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US Presidents' Lives

Andrew Johnson

17th president - 1865-1869

Johnson grew up in great poverty in North Carolina and did not even learn to read until he was 17 (when his future wife started to teach him).

After a brief career as a tailor, he cut his political teeth in Tennessee, becoming governor in 1853 and a US senator in 1857. He defended the rights of southern states in Congress, but was the only southern senator who refused to resign when his state seceded. Lincoln made him military governor after Unionist forces overran Tennessee in 1862, and, although his sympathies were Democrat, he was elected Lincoln's Vice-President on a National Union Party ticket.

After Lincoln's murder, he began his presidency with a policy of "leniency, reconciliation and amnesty" towards the defeated south. But the Radical branch of the Republican Party placed him under severe pressure to adopt a less conciliatory approach – arguing, with some justice, that he was allowing reconstructed southern states to replace slavery with racially discriminatory "black codes".

The rest of Johnson's presidency was dominated by this power struggle. Radical legislation dealing with former slaves was vetoed by Johnson; the Radicals then mustered enough votes to override his veto – the first time this had ever happened. They followed this with the Civil Rights Act of 1866, which established negroes as American citizens and forbade discrimination against them, as well as initiating the Fourteenth Amendment (specifying that no state should "deprive any person of life, liberty, or property, without due process of law") in the face of furious opposition from the south. (The Ku Klux Klan was founded in Tennessee the same year). Johnson exercised his veto 29 times, and was overridden 15 times.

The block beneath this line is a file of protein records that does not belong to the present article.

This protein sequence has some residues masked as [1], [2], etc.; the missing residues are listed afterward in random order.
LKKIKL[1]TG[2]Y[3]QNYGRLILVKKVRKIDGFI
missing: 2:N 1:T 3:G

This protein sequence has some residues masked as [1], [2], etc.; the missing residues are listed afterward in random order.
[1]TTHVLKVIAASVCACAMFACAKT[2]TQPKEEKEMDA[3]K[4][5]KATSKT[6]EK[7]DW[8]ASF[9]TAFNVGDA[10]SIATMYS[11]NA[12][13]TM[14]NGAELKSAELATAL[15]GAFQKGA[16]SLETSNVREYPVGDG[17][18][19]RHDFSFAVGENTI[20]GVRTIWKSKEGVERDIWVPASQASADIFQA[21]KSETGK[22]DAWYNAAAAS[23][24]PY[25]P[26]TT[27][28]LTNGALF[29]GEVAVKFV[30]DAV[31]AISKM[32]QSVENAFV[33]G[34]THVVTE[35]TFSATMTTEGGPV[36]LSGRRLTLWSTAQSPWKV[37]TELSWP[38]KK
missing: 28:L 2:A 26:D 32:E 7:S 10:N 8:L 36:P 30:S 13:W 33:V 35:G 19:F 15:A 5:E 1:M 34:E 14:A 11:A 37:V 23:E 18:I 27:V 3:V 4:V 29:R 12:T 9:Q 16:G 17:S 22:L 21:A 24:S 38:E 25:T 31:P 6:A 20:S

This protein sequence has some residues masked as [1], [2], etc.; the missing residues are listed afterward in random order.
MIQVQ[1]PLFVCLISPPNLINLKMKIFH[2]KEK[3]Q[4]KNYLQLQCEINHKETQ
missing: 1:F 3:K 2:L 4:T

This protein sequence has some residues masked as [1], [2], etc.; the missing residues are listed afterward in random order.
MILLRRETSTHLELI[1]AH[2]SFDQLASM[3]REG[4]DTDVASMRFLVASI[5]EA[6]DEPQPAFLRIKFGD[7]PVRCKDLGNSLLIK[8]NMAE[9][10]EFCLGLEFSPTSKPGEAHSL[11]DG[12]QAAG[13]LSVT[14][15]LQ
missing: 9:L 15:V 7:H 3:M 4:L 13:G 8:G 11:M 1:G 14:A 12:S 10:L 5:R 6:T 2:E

Congressional elections in the autumn of 1866 strengthened the Radicals' grip. Legislation such as the Reconstruction Act of 1867 placed the southern states under military rule. Laws were also passed restricting the president's powers. It was an alleged violation of one of these, the Tenure of Office Act, that led to the House voting for Johnson's impeachment. He was tried by the Senate in 1868 and acquitted by one vote. He was not nominated as a candidate in that year's presidential election and retired to Tennessee. He returned to Washington in 1875, shortly before his death, after being elected – uniquely for an ex-president – to the Senate.

In his own words

"This is a country for white men, and by God, as long as I am President, it shall be a government for white men."

"There are no good laws but such as repeal other laws."

In others' words

"One of the people by birth, he has remained so by conviction, continually referring to his origin… He was indifferent to money and careless of praise or censure." Jefferson Davis

"Johnson is an insolent drunken brute in comparison with which Caligula's horse was respectable."Senator Charles Sumner


Johnson's inaugural address as Vice-President was rambling and incoherent. He had been drinking whiskey to dull the pain of typhoid fever.

Johnson married at 18. His bride, Eliza McCardle, was 16 - the youngest age at which any First Lady has married.

As a teenager, Johnson and his brother William were apprenticed to a tailor in Raleigh, North Carolina. After two years, they ran away, breaking their contract. The tailor offered a $10 reward for their return.

It was under Johnson's presidency, in 1867, that Alaska was purchased from Russia for $7.2m. Residents were given three years to decide whether to stay in Alaska as Americans or move to Russia.